Lauren Depew

Commitment to safety should not end with National Electrical Safety Month

Blog Post created by Lauren Depew Employee on May 30, 2013

Guest post by Brett Brenner, ESFI

Brett3As National Electrical Safety Month comes to a close, the Electrical Safety Foundation International (ESFI) is reminding consumers that they can prevent electrical shocks and fires all year long by protecting their homes with tamper resistant receptacles (TRRs), arc fault circuit interrupters (AFCIs) and ground fault circuit interrupters (GFCIs). 

These devices, which can prevent tragedy before it ever occurs, have proven so effective that the National Electrical Code (NEC) requires them to be installed in all new homes.

Here is an overview of these home safety devices that can be easily integrated into your existing electrical system to help reduce the risk of fires and electrocutions. 

Tamper Resistant Receptacles (TRRs)

  • Every year in the United States,      more than 2,400 children under 10 years old are treated in hospital      emergency rooms for electric shock or burns caused by tampering with a      wall outlet, which could be prevented by installing TRRs in the home.
  • TRRs look just like ordinary      outlets, but are designed with spring-loaded receptacle cover plates that      close off the receptacle openings or slots. 
  • Tamper      resistant receptacles feature an internal shutter mechanism to      prevent small children from inserting foreign objects into them.

Arc Fault Circuit Interrupters (AFCIs)

  • An arc fault is a dangerous      electrical problem caused by damaged, overheated or stressed electrical      wiring or devices, and is one of the major causes of the more than 51,000      electrical fires that occur each year in the United States.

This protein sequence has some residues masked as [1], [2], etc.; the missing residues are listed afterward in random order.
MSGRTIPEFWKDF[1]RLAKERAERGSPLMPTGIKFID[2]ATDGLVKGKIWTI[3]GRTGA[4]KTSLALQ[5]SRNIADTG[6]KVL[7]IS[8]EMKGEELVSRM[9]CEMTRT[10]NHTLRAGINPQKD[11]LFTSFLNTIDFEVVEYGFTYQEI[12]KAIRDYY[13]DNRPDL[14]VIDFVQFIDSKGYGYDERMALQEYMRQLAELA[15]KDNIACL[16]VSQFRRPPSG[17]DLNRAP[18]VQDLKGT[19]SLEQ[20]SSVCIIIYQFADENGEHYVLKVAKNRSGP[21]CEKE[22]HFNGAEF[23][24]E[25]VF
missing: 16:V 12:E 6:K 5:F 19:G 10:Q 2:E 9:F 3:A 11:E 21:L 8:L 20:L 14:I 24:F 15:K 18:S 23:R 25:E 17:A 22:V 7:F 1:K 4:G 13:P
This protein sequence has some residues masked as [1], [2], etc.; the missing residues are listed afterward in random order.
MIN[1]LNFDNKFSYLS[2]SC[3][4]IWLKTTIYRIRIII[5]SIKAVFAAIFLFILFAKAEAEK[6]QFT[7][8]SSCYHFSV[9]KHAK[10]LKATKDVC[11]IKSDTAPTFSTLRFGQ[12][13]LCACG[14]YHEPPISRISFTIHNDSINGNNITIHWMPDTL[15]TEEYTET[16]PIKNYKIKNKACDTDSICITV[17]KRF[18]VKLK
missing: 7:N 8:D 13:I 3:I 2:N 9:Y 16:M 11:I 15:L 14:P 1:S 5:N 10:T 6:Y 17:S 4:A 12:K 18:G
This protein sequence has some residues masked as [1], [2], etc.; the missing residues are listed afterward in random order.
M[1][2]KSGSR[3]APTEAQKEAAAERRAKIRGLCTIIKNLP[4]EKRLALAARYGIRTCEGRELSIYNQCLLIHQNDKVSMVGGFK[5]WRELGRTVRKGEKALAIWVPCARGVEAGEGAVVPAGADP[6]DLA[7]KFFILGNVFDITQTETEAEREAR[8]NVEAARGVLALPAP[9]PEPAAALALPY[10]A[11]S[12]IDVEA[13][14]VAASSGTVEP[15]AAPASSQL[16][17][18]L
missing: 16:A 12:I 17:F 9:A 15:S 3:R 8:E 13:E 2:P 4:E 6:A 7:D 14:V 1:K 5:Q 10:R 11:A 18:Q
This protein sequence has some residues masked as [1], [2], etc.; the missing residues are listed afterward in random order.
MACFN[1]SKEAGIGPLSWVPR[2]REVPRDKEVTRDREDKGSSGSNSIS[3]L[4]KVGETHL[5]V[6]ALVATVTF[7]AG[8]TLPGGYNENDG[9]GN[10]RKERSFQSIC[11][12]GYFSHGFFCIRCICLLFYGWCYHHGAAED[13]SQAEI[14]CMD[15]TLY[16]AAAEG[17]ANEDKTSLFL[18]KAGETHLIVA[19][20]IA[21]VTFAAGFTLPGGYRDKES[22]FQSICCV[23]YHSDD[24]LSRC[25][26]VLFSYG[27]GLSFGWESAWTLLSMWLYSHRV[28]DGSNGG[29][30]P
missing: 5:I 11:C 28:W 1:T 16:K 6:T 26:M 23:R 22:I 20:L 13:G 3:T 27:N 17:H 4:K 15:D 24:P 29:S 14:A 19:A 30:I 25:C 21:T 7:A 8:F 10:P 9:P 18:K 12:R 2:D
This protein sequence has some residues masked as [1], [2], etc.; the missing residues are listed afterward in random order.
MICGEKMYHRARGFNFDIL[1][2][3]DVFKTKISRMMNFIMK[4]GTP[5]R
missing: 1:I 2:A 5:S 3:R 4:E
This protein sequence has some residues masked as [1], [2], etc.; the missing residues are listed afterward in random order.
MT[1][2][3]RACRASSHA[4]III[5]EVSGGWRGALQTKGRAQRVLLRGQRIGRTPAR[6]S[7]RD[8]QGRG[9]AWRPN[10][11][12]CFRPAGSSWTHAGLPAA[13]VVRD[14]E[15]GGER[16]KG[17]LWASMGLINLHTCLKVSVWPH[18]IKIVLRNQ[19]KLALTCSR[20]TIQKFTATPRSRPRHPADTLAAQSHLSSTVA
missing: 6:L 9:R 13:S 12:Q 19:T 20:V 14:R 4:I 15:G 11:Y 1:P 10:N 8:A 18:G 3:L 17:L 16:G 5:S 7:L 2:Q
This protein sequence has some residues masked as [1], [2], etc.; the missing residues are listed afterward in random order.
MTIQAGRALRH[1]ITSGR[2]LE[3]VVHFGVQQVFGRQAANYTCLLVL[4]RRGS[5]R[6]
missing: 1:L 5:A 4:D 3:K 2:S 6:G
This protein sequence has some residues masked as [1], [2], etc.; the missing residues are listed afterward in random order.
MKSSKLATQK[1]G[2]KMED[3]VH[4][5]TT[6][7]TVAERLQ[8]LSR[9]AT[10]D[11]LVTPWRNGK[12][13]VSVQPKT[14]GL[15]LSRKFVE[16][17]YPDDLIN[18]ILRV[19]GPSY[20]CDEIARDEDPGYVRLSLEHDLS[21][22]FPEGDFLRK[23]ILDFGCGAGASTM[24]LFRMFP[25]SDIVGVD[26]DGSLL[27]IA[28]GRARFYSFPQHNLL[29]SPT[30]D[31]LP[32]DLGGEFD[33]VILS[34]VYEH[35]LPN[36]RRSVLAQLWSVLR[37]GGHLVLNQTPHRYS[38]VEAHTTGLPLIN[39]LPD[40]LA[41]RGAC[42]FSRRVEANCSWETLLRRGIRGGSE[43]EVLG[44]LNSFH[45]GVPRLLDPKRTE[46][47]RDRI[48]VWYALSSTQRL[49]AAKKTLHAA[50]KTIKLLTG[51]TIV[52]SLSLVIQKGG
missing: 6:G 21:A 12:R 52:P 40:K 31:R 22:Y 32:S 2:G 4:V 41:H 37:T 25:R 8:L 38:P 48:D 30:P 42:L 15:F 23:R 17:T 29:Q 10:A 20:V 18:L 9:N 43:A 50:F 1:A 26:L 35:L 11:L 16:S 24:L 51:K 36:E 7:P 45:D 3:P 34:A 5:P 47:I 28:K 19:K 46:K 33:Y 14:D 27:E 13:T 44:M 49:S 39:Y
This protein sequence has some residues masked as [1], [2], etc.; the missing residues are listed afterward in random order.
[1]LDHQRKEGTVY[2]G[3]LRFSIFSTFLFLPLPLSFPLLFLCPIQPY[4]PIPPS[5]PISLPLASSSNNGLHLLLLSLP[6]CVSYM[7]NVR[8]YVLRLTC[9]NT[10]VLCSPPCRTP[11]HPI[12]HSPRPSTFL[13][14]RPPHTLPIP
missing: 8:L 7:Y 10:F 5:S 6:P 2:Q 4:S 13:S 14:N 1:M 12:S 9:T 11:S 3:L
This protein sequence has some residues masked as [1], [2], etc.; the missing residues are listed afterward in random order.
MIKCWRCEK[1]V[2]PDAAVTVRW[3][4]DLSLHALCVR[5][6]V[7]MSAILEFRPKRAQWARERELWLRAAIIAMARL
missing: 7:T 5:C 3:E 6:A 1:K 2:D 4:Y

• Branch/feeder AFCIs replace      standard circuit breakers in the home’s electrical service panel to detect      hazardous arcing conditions and shut down the electricity before a fire      can start.
  • Outlet AFCIs provide protection      to power cords and things that are plugged into the receptacle. There are      also combination AFCIs, which combine the features of circuit breaker and      outlet AFCIs.
  • Originally, AFCIs were only      required to protect bedroom circuits, but the 2011 National Electrical      Code (NEC) requires that this technology be installed in additional      areas of the home, including dining and living rooms.

Ground Fault Circuit Interrupters (GFCIs)

  • A GFCI is a device designed to      protect people from electric shock and electrocution by constantly      monitoring electricity flow in a circuit and quickly switching off power      if it senses any loss of current.
  • If GFCIs were installed in      older homes, experts suggest that 70 percent of the electrocutions that      occur each year in the home could be prevented.
  • GFCIs can be installed at the      main service panel, in place of standard electrical outlets, or can be      used as a portable device.
  • Typically, GFCIs are installed in      areas where water and electricity are in close proximity, such as the      bathroom, garage, kitchen and basement.
  • GFCIs should be tested monthly,      as they can be damaged as a result of voltage surges from lightning,      utility switching or normal usage.

If your home is not protected by these devices, consult a licensed electrician to learn more about installing them in your home.  More information on these safety devices, including illustrated guides, fact sheets and videos, can be found on ESFI’s website

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